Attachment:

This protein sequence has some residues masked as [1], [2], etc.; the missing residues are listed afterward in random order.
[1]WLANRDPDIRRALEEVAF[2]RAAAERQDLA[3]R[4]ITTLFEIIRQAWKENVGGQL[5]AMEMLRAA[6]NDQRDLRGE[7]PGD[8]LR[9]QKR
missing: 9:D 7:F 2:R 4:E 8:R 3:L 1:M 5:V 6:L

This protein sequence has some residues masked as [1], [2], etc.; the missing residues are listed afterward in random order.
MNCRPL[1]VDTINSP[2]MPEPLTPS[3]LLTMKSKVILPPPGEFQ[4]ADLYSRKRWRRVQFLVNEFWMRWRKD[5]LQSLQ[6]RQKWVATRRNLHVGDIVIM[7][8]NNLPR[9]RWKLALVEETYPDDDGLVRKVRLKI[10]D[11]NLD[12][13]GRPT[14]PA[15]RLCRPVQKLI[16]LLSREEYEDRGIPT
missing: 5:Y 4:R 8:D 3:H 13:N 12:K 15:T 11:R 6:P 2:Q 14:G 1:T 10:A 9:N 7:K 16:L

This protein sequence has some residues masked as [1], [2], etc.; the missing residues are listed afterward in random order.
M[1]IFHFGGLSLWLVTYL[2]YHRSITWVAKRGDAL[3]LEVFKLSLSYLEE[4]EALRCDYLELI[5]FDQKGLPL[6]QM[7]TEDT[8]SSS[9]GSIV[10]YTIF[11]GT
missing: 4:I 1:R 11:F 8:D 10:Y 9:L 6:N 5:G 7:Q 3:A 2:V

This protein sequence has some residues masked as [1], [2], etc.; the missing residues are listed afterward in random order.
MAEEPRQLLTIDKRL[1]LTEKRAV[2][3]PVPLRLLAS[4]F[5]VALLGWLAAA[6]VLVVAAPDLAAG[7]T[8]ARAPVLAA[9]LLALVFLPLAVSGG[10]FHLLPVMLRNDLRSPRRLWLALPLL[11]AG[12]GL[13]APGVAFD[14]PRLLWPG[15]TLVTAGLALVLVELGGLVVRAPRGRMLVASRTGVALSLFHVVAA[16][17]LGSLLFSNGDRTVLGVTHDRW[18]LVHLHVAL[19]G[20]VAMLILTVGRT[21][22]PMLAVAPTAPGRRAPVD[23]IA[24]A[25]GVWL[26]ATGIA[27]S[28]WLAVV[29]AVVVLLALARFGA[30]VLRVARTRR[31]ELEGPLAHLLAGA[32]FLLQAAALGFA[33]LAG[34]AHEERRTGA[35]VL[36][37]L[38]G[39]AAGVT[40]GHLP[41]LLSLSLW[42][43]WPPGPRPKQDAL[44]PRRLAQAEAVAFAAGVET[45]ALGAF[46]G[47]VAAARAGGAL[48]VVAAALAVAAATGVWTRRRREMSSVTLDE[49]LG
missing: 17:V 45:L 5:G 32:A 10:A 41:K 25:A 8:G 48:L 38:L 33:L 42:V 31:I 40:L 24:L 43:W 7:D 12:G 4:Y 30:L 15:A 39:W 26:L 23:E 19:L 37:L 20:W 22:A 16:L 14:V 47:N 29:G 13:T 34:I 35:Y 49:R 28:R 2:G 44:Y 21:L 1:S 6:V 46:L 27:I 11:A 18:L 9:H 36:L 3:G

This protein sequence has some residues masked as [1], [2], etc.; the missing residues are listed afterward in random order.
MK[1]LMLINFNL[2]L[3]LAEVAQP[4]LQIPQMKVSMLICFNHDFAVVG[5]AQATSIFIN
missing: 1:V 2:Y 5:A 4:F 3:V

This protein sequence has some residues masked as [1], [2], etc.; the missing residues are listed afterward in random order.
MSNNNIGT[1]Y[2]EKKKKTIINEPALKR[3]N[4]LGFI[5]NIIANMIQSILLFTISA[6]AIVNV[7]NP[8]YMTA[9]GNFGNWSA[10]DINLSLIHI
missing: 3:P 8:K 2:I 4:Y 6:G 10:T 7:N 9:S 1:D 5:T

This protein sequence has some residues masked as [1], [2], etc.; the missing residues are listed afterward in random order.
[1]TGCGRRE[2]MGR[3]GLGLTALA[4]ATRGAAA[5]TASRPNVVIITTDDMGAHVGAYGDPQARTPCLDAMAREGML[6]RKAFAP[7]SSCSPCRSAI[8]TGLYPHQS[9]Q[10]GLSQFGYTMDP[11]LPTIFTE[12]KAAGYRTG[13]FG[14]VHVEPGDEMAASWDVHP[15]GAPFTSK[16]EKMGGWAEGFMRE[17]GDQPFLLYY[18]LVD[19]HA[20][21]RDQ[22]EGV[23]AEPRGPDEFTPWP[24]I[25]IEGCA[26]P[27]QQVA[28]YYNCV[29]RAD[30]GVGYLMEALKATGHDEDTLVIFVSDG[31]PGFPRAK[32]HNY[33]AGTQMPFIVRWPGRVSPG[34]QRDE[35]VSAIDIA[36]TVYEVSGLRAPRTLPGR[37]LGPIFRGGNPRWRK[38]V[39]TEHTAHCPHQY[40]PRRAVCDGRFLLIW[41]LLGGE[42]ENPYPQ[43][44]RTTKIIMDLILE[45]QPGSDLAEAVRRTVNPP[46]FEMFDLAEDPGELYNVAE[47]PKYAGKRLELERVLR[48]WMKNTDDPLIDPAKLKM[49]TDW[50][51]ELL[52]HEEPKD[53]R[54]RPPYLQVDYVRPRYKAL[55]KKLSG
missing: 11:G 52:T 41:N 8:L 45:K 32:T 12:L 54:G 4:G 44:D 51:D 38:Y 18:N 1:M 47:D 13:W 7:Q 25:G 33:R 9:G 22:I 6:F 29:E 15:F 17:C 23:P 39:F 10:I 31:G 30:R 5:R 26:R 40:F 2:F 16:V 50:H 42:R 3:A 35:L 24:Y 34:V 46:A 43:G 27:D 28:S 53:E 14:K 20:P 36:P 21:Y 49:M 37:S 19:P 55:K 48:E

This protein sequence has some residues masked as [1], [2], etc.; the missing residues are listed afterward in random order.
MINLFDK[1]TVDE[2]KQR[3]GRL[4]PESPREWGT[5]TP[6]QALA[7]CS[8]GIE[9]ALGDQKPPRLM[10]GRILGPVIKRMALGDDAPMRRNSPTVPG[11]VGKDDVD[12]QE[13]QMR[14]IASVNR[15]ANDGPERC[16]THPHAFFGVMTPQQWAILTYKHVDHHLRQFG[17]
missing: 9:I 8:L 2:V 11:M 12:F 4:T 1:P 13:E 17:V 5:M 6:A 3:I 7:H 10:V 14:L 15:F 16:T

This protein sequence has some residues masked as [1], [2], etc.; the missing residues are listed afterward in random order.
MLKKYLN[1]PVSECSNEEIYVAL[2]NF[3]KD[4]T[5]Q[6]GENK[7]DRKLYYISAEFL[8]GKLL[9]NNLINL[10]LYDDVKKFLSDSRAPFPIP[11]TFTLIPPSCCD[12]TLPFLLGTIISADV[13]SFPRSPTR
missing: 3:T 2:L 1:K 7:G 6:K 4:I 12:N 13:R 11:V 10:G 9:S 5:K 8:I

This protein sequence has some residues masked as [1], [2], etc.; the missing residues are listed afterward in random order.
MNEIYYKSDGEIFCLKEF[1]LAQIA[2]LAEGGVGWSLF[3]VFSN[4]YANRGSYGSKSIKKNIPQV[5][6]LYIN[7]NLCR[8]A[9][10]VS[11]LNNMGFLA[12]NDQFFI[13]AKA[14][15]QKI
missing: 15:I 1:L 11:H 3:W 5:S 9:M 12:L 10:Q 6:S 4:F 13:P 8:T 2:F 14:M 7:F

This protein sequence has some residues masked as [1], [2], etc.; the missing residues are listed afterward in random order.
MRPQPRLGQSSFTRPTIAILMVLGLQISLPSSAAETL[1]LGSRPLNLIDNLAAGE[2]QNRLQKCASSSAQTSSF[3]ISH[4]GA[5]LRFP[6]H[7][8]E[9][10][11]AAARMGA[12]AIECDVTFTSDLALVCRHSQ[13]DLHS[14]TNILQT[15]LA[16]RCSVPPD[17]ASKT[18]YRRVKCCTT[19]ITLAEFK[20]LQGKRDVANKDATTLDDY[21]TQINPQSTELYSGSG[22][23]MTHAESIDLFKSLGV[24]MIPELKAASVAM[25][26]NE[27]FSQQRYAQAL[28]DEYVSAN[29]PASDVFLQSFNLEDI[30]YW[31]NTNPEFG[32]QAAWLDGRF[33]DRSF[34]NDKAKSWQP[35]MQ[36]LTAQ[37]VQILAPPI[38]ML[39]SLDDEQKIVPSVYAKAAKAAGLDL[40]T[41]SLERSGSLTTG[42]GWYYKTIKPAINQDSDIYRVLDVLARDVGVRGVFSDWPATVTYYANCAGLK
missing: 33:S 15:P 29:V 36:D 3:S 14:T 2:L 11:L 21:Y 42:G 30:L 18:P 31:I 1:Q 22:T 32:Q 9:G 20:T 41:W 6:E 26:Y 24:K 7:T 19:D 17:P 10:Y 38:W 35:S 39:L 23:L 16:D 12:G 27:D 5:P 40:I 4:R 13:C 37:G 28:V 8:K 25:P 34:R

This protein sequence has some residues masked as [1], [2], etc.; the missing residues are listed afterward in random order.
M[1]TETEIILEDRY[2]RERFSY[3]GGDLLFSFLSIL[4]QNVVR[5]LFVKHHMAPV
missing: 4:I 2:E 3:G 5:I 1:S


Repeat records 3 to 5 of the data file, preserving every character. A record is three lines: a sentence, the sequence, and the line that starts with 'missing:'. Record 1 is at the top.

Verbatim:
This protein sequence has some residues masked as [1], [2], etc.; the missing residues are listed afterward in random order.
M[1]IFHFGGLSLWLVTYL[2]YHRSITWVAKRGDAL[3]LEVFKLSLSYLEE[4]EALRCDYLELI[5]FDQKGLPL[6]QM[7]TEDT[8]SSS[9]GSIV[10]YTIF[11]GT
missing: 4:I 1:R 11:F 8:D 10:Y 9:L 6:N 5:G 7:Q 3:A 2:V

This protein sequence has some residues masked as [1], [2], etc.; the missing residues are listed afterward in random order.
MAEEPRQLLTIDKRL[1]LTEKRAV[2][3]PVPLRLLAS[4]F[5]VALLGWLAAA[6]VLVVAAPDLAAG[7]T[8]ARAPVLAA[9]LLALVFLPLAVSGG[10]FHLLPVMLRNDLRSPRRLWLALPLL[11]AG[12]GL[13]APGVAFD[14]PRLLWPG[15]TLVTAGLALVLVELGGLVVRAPRGRMLVASRTGVALSLFHVVAA[16][17]LGSLLFSNGDRTVLGVTHDRW[18]LVHLHVAL[19]G[20]VAMLILTVGRT[21][22]PMLAVAPTAPGRRAPVD[23]IA[24]A[25]GVWL[26]ATGIA[27]S[28]WLAVV[29]AVVVLLALARFGA[30]VLRVARTRR[31]ELEGPLAHLLAGA[32]FLLQAAALGFA[33]LAG[34]AHEERRTGA[35]VL[36][37]L[38]G[39]AAGVT[40]GHLP[41]LLSLSLW[42][43]WPPGPRPKQDAL[44]PRRLAQAEAVAFAAGVET[45]ALGAF[46]G[47]VAAARAGGAL[48]VVAAALAVAAATGVWTRRRREMSSVTLDE[49]LG
missing: 17:V 45:L 5:G 32:A 10:A 41:K 25:A 8:G 48:L 38:L 33:L 42:V 31:I 40:L 24:L 43:W 7:D 12:G 4:Y 30:L 15:A 39:W 26:L 23:E 19:L 37:L 20:W 22:A 16:L 14:V 47:N 29:G 13:T 34:I 35:Y 49:R 28:R 2:G 44:Y 21:L 1:S 6:V 46:L 27:I 11:A 18:L 9:H 36:L 3:G

This protein sequence has some residues masked as [1], [2], etc.; the missing residues are listed afterward in random order.
MK[1]LMLINFNL[2]L[3]LAEVAQP[4]LQIPQMKVSMLICFNHDFAVVG[5]AQATSIFIN
missing: 1:V 2:Y 5:A 4:F 3:V